Prepared for
Mr. Van Hammen
English Instructor
Maui Community College

Prepared by
Evelyn Ann Sturgeon
Accounting Student
Maui Community College

November 30, 1996

Business reports are documents that are used internally and externally. Managers often delegate the preparation of internal reports to subordinates; therefore, most reports go up to higher ranks in the organization. External reports often are used to secure business or to report on business that has been conducted for a client. Since reports can have a significant impact on an organization's business and on an individual's upward career mobility, they are usually prepared with a great deal of care.

The following factors must be considered in formatting reports:


Effective report design requires many decisions about each of the factors just enumerated. The software and the type of printer usually determine which features can be used to enhance the format of a document. A few basic guides can be applied to assist in making good formatting decisions.


Topical headings or captions introduce the material that follows and provide structure in a report. Position, capitalization, font size, and attributes, such as bold and underlining, indicate levels of importance. Headings also set segments of copy apart and make the copy easier to read. The spacing before and after headings depends on the type and size of the font used. With regular typewritten copy, spacing (a quadruple space after the main heading and a double space before and after side headings) is important for emphasis. If a larger type size is used for the main heading, less space is needed below it. The large type commands attention; therefore, additional space to set the heading apart from the report is not necessary.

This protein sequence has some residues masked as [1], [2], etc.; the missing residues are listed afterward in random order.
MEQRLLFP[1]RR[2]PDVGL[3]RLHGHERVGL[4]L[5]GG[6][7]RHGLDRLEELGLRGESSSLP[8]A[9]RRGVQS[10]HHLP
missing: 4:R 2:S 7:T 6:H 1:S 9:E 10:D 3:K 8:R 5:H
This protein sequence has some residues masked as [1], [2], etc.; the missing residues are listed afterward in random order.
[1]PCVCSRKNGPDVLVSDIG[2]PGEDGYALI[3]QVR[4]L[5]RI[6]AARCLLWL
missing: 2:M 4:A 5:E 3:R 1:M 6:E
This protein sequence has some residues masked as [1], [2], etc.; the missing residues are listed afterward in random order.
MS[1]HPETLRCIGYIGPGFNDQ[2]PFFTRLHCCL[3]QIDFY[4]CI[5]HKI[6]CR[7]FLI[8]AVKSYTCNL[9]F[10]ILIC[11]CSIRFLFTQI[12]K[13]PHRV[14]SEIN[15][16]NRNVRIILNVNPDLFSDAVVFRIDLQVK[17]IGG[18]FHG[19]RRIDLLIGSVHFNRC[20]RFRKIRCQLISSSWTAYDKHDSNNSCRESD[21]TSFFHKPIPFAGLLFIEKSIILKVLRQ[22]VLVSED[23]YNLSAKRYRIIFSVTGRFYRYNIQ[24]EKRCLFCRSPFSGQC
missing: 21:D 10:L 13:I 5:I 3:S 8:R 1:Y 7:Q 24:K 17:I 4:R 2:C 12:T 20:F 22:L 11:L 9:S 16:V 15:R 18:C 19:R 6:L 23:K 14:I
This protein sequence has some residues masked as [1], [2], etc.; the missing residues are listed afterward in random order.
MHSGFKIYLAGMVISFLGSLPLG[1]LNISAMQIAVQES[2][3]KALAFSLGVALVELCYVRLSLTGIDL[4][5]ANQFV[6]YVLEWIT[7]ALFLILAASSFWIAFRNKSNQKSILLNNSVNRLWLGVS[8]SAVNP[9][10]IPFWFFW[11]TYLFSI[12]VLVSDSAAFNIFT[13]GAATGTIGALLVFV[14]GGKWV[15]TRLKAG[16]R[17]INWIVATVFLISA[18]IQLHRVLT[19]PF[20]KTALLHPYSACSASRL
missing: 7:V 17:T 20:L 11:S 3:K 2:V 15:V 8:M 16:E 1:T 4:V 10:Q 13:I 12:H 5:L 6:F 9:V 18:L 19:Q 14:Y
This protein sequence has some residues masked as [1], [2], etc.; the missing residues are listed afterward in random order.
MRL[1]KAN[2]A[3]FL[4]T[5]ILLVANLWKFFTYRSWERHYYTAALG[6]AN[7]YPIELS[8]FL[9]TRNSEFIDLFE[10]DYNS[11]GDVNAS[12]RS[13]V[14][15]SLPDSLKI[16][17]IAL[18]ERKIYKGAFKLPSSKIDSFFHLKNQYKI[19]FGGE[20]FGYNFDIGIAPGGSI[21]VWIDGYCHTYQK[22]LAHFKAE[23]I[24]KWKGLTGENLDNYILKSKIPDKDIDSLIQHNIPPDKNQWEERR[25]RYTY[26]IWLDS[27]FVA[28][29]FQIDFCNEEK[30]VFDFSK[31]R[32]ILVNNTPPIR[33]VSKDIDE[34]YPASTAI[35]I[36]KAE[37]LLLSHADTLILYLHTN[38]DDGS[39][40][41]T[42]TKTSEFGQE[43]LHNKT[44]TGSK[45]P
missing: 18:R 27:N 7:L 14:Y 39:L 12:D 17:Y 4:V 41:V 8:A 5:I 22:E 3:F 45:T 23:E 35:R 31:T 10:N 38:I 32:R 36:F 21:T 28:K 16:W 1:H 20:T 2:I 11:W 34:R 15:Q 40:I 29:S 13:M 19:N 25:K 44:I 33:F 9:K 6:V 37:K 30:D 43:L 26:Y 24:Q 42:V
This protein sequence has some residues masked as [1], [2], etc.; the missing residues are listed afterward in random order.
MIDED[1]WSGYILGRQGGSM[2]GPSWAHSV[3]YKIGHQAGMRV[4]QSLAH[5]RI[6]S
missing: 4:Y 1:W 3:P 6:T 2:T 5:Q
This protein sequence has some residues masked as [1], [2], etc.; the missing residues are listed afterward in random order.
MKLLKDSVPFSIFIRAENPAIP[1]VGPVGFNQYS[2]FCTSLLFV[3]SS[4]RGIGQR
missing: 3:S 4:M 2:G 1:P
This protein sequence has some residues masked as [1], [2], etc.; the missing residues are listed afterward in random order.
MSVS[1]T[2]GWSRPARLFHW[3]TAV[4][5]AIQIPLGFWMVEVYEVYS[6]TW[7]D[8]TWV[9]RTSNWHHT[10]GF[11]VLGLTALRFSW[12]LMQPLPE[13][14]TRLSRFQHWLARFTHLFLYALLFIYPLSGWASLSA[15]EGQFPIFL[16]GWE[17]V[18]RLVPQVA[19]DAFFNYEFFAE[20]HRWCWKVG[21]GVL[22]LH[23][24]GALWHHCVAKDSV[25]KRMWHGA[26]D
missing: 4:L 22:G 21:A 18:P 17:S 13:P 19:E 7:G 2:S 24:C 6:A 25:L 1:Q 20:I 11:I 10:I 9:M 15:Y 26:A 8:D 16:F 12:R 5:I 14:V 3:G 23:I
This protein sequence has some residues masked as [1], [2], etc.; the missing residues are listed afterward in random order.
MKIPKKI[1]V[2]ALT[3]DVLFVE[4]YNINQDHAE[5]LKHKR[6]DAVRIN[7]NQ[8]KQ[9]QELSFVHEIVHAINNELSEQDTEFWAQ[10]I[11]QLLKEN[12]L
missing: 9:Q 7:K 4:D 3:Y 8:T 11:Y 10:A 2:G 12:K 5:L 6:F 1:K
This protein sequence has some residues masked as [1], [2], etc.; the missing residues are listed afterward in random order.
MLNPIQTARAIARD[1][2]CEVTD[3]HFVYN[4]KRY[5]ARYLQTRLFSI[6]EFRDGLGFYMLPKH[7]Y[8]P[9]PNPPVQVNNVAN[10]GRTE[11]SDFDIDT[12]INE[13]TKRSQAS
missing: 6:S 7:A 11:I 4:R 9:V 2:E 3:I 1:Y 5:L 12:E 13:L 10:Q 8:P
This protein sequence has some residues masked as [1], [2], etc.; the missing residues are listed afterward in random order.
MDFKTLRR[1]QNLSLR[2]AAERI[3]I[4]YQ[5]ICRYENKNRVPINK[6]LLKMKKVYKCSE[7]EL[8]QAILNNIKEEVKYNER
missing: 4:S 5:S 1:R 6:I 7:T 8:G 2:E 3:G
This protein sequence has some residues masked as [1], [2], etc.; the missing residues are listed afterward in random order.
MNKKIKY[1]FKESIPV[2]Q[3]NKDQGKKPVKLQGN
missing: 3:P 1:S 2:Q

Most writers give credit when they use the work of others. Quotes or extensive use of published material should be referenced. In business, many employees feel that the internal reports they use as references belong to the company; therefore, referencing is not necessary. Employees should keep in mind, however, that referencing also helps the reader locate more complete information than the report contains. Documentation can be provided in several ways:

Report Assembly

The components of a business report vary depending on the formality of the report.

Reports generally are assembled in three separate segments. Generally, the body of the report is prepared first; then, the material to be appended; and, finally, the front matter.


Charles H. Duncan, Ed.D., Eastern Michigan University; Susie H. VanHuss, Ph.D., University of South Carolina; S. ElVon Warner, Ed.D., S. E. Warner Software, Inc., Salt Lake City, Utah; Connie Forde, Ph.D., Mississippi State University; Donna L. Woo, Cypress College, California, South-Western College Keyboarding, South-Western Publishing Co.